The proposal though means China will remain central to these projects, financing or building them, as it has with the Ports of Mombasa and Lamu, both critical for future regional trade.
But some critics say focusing on the economic aspects alone may ignore actual causes of conflicts in the Horn.
“Most of the conflicts in Africa revolve around misgovernance of diversity, monopolisation of power, and control of resources (mainly oil, minerals and land). For Africa, China is a good partner in economic delivery but has never been a paragon of diversity governance decentralization of power,” said Dr Mehari Taddele Maru, a professor at the Migration Policy Centre and Academic Coordinator at the School of Transnational Governance at the European University Institute, based in Florence, Italy.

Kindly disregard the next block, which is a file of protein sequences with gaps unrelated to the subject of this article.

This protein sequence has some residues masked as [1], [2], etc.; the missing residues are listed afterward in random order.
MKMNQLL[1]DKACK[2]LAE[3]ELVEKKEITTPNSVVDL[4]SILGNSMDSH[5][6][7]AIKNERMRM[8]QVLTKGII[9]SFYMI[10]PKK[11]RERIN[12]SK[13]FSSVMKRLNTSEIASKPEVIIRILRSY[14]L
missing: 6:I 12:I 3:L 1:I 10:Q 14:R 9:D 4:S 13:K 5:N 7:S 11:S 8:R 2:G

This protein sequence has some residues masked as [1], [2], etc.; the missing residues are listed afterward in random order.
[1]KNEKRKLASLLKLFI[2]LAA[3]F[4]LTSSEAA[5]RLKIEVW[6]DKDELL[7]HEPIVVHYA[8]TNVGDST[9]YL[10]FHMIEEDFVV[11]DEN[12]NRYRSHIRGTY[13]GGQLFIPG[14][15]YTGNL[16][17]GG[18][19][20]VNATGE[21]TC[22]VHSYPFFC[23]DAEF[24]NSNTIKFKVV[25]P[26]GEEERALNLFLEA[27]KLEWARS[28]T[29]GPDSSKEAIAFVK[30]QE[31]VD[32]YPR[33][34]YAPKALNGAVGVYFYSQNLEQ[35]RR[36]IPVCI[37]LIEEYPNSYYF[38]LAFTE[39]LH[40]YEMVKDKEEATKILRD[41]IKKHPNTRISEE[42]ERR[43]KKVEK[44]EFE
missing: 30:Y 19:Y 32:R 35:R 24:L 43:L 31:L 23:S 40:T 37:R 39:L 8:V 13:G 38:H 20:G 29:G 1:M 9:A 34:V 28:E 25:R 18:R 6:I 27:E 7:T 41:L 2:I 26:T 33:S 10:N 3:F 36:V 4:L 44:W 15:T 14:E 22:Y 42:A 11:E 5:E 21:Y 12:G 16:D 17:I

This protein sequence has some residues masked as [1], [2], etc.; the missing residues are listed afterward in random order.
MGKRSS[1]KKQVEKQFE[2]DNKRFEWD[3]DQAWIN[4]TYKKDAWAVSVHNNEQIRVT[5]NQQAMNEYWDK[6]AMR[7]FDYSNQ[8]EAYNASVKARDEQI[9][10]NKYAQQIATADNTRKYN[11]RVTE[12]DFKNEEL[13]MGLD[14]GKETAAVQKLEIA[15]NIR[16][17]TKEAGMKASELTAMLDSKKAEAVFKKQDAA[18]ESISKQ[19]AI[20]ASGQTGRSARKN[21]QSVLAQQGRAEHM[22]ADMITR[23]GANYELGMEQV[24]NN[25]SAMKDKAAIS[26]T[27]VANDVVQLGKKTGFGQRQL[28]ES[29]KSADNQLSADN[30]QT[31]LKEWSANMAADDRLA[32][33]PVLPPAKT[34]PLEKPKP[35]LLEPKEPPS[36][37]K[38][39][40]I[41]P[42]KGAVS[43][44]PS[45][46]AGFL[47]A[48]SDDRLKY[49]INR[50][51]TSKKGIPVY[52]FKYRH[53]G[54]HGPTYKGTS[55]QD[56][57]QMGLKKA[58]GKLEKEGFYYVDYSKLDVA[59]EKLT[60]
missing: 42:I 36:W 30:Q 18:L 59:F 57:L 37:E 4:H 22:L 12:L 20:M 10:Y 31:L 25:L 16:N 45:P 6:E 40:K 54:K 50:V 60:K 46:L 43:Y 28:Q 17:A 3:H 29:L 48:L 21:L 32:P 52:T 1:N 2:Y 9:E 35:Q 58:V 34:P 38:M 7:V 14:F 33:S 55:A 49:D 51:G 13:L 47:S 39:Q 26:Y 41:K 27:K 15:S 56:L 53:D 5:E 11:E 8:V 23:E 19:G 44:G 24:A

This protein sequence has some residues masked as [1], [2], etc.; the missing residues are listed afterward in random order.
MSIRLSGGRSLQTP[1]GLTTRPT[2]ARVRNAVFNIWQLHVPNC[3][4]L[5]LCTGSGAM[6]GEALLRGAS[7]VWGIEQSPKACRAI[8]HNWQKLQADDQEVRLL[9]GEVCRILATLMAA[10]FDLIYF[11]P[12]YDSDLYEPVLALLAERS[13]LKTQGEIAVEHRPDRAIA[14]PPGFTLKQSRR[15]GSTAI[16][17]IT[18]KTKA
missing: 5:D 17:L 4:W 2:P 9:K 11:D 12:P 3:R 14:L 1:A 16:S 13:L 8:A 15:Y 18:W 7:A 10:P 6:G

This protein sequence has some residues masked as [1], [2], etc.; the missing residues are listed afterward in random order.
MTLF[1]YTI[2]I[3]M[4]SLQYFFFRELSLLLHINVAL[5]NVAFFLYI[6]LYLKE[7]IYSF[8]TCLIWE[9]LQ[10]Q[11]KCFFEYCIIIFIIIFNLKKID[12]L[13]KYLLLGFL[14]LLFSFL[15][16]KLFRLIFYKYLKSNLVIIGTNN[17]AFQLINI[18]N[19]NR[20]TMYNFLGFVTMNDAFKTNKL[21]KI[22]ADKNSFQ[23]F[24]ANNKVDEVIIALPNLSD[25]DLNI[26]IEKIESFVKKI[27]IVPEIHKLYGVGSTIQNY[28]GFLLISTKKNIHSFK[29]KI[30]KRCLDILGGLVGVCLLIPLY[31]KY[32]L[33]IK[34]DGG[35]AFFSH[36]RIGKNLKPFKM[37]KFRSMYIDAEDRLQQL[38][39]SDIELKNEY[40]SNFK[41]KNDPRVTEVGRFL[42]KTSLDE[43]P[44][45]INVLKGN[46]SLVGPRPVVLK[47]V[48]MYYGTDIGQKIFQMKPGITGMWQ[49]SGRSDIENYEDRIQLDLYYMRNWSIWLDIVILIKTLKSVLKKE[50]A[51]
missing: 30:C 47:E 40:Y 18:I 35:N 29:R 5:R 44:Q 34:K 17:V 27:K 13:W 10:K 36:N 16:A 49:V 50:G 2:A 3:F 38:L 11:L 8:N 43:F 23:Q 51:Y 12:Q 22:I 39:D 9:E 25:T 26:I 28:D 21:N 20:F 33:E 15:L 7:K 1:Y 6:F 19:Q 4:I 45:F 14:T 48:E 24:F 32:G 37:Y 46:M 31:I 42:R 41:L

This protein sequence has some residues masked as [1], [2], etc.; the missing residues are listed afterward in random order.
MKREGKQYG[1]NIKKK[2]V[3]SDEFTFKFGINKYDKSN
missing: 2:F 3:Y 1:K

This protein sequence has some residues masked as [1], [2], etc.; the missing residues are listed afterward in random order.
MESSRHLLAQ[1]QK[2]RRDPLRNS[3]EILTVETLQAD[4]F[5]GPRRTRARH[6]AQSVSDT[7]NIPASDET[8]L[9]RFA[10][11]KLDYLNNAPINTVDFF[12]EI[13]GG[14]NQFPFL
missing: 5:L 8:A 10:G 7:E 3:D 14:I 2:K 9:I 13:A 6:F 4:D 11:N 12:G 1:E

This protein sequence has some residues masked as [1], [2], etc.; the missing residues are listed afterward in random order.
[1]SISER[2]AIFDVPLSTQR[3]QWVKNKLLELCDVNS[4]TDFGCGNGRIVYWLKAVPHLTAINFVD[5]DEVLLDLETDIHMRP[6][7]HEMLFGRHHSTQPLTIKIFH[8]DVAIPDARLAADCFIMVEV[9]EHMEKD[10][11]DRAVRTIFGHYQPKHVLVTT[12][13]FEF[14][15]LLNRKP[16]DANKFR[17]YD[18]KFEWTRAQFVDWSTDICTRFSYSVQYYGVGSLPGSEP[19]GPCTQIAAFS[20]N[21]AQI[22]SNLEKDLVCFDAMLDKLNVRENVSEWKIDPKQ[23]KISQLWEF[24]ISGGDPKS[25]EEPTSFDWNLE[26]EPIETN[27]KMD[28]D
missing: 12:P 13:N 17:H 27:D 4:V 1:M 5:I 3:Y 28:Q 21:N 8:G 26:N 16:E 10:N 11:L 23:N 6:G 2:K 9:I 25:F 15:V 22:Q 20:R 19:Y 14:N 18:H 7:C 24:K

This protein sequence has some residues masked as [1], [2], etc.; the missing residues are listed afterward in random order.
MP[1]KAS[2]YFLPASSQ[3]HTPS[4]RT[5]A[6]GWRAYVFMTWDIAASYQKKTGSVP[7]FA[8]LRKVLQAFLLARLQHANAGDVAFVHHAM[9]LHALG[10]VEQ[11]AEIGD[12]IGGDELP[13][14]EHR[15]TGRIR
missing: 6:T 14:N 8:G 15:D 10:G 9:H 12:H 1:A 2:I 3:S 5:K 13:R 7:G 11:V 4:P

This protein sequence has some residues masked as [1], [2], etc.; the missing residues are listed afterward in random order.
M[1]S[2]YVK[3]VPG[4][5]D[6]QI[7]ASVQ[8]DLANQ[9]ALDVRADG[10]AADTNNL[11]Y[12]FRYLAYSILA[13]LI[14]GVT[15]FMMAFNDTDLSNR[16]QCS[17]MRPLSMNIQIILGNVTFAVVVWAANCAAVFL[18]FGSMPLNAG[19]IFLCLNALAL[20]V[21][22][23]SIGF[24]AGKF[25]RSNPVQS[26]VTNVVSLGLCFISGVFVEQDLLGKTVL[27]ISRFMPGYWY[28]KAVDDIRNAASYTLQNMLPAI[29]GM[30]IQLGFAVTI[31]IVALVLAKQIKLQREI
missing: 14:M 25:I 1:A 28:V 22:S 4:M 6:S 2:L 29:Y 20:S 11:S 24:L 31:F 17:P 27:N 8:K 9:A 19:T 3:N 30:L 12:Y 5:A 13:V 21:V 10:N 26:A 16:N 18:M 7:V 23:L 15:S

“In many conflicts such as those in Sudan, South Sudan, Tigray (Ethiopia), China is part of the problem. It is loyal to those in power - autocratic or not- and trades armaments, including drones used against the Tigrayan population in recent months. It vetoes resolutions on humanitarian aid in the United Nations Security Council,” Dr Mehari told The EastAfrican on Wednesday.
China, though, has promised to focus on governance, in its version. It supports fighting graft and enhancing accountability, but wants every country to beat its own path of development “suited to their own national conditions and in strengthening exchanges in governance and administration of state affairs to share useful experience and overcome governance bottlenecks.”